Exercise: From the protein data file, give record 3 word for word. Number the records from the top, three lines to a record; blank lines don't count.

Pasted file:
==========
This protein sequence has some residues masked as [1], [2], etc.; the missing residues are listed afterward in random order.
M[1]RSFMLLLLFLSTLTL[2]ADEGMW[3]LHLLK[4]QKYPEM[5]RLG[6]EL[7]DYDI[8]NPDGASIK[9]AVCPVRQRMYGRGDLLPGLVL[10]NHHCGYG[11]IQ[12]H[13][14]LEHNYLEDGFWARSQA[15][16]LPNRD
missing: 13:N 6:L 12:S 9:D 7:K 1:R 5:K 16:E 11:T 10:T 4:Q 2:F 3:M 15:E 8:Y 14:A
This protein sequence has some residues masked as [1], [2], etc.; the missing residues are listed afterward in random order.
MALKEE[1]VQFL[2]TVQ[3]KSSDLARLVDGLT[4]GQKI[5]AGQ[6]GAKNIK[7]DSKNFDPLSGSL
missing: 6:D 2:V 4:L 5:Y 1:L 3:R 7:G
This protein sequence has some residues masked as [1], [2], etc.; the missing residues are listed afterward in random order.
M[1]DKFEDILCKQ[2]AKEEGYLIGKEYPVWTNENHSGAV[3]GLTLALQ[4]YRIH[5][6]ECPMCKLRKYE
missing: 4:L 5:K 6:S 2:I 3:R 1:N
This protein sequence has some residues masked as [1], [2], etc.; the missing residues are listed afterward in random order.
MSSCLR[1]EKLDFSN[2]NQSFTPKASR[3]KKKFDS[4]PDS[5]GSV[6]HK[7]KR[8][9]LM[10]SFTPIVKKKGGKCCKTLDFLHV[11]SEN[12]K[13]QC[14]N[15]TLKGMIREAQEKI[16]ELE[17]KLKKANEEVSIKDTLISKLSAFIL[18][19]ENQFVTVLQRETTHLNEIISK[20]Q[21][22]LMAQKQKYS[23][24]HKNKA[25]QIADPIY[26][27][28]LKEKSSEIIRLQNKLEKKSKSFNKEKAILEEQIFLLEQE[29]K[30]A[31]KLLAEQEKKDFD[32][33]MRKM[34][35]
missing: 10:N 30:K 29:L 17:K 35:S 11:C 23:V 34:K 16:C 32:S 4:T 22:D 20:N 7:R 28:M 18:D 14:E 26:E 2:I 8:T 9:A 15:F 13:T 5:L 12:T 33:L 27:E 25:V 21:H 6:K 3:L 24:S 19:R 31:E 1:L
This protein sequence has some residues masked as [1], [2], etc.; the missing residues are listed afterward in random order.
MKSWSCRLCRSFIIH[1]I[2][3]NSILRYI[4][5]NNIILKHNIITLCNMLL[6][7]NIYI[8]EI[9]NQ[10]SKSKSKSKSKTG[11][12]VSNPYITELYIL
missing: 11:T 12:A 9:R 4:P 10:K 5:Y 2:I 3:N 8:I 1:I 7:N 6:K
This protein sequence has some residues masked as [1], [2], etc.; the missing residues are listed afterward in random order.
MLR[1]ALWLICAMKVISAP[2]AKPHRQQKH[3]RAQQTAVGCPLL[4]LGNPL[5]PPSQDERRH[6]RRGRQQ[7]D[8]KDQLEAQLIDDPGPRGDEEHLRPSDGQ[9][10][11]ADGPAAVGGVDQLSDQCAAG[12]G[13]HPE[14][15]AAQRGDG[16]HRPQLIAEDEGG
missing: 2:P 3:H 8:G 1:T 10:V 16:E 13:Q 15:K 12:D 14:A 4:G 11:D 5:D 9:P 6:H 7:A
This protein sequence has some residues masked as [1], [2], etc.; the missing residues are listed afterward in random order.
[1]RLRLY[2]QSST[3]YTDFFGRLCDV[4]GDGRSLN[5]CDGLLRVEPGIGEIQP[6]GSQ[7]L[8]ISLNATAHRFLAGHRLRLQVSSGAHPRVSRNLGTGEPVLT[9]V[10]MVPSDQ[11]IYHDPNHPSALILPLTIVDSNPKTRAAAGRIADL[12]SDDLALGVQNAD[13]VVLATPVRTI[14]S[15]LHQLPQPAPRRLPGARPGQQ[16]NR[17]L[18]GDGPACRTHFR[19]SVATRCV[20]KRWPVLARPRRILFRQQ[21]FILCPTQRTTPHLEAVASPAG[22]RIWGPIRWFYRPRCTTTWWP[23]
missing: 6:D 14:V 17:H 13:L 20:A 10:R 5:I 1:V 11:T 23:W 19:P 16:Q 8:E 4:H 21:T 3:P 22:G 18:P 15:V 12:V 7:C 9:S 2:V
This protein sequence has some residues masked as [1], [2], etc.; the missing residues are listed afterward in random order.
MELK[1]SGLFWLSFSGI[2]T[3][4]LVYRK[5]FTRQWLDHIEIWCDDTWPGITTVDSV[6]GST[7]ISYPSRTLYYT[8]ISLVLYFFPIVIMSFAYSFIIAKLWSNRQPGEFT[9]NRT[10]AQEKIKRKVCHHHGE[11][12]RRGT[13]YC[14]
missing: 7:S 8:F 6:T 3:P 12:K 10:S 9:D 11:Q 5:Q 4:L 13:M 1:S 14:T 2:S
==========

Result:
This protein sequence has some residues masked as [1], [2], etc.; the missing residues are listed afterward in random order.
M[1]DKFEDILCKQ[2]AKEEGYLIGKEYPVWTNENHSGAV[3]GLTLALQ[4]YRIH[5][6]ECPMCKLRKYE
missing: 4:L 5:K 6:S 2:I 3:R 1:N